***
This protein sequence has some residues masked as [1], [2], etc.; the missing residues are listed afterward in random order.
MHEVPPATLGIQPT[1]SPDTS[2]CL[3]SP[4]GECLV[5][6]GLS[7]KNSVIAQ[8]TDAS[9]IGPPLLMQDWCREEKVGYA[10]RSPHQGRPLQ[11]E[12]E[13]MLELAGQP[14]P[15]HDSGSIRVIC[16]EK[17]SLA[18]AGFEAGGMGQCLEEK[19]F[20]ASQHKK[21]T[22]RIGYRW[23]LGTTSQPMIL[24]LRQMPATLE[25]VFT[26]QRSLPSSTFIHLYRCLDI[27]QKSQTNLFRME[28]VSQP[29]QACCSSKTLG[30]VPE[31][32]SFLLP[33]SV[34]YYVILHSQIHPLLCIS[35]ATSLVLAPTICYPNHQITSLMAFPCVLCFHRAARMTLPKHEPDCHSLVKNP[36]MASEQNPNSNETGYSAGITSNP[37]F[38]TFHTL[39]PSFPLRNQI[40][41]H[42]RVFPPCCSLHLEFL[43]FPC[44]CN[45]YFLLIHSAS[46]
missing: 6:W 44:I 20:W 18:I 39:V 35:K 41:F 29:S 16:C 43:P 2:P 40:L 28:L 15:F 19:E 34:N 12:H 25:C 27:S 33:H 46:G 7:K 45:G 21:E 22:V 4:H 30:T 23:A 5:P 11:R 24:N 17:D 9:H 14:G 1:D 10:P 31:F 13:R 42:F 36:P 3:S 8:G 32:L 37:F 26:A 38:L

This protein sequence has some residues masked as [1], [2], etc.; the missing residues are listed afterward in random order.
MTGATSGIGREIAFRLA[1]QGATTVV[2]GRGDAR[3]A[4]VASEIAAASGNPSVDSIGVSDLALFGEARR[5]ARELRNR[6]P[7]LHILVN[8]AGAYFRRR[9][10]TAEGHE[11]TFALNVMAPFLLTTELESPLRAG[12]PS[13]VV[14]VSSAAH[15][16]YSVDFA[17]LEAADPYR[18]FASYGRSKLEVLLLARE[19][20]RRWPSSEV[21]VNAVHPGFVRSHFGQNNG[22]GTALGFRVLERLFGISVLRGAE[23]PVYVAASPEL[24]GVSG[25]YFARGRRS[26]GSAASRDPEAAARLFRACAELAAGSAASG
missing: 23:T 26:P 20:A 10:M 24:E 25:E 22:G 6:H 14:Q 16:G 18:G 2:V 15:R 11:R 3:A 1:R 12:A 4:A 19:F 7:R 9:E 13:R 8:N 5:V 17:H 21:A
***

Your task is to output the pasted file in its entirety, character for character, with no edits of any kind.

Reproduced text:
This protein sequence has some residues masked as [1], [2], etc.; the missing residues are listed afterward in random order.
MHEVPPATLGIQPT[1]SPDTS[2]CL[3]SP[4]GECLV[5][6]GLS[7]KNSVIAQ[8]TDAS[9]IGPPLLMQDWCREEKVGYA[10]RSPHQGRPLQ[11]E[12]E[13]MLELAGQP[14]P[15]HDSGSIRVIC[16]EK[17]SLA[18]AGFEAGGMGQCLEEK[19]F[20]ASQHKK[21]T[22]RIGYRW[23]LGTTSQPMIL[24]LRQMPATLE[25]VFT[26]QRSLPSSTFIHLYRCLDI[27]QKSQTNLFRME[28]VSQP[29]QACCSSKTLG[30]VPE[31][32]SFLLP[33]SV[34]YYVILHSQIHPLLCIS[35]ATSLVLAPTICYPNHQITSLMAFPCVLCFHRAARMTLPKHEPDCHSLVKNP[36]MASEQNPNSNETGYSAGITSNP[37]F[38]TFHTL[39]PSFPLRNQI[40][41]H[42]RVFPPCCSLHLEFL[43]FPC[44]CN[45]YFLLIHSAS[46]
missing: 6:W 44:I 20:W 18:I 39:V 35:K 41:F 29:S 16:C 43:P 2:P 40:L 28:L 15:F 19:E 34:N 12:H 25:C 27:S 33:H 46:G 7:K 45:G 21:E 22:V 4:H 30:T 23:A 5:P 11:R 24:N 17:D 9:H 14:G 1:D 10:P 31:F 13:R 42:F 36:P 3:S 8:G 32:L 37:F 26:A 38:L

This protein sequence has some residues masked as [1], [2], etc.; the missing residues are listed afterward in random order.
MTGATSGIGREIAFRLA[1]QGATTVV[2]GRGDAR[3]A[4]VASEIAAASGNPSVDSIGVSDLALFGEARR[5]ARELRNR[6]P[7]LHILVN[8]AGAYFRRR[9][10]TAEGHE[11]TFALNVMAPFLLTTELESPLRAG[12]PS[13]VV[14]VSSAAH[15][16]YSVDFA[17]LEAADPYR[18]FASYGRSKLEVLLLARE[19][20]RRWPSSEV[21]VNAVHPGFVRSHFGQNNG[22]GTALGFRVLERLFGISVLRGAE[23]PVYVAASPEL[24]GVSG[25]YFARGRRS[26]GSAASRDPEAAARLFRACAELAAGSAASG
missing: 23:T 26:P 20:A 10:M 24:E 25:E 22:G 6:H 14:Q 16:G 18:G 2:V 15:R 11:R 3:A 1:R 12:A 4:A 19:F 7:R 9:E 13:R 8:N 5:V 17:H 21:A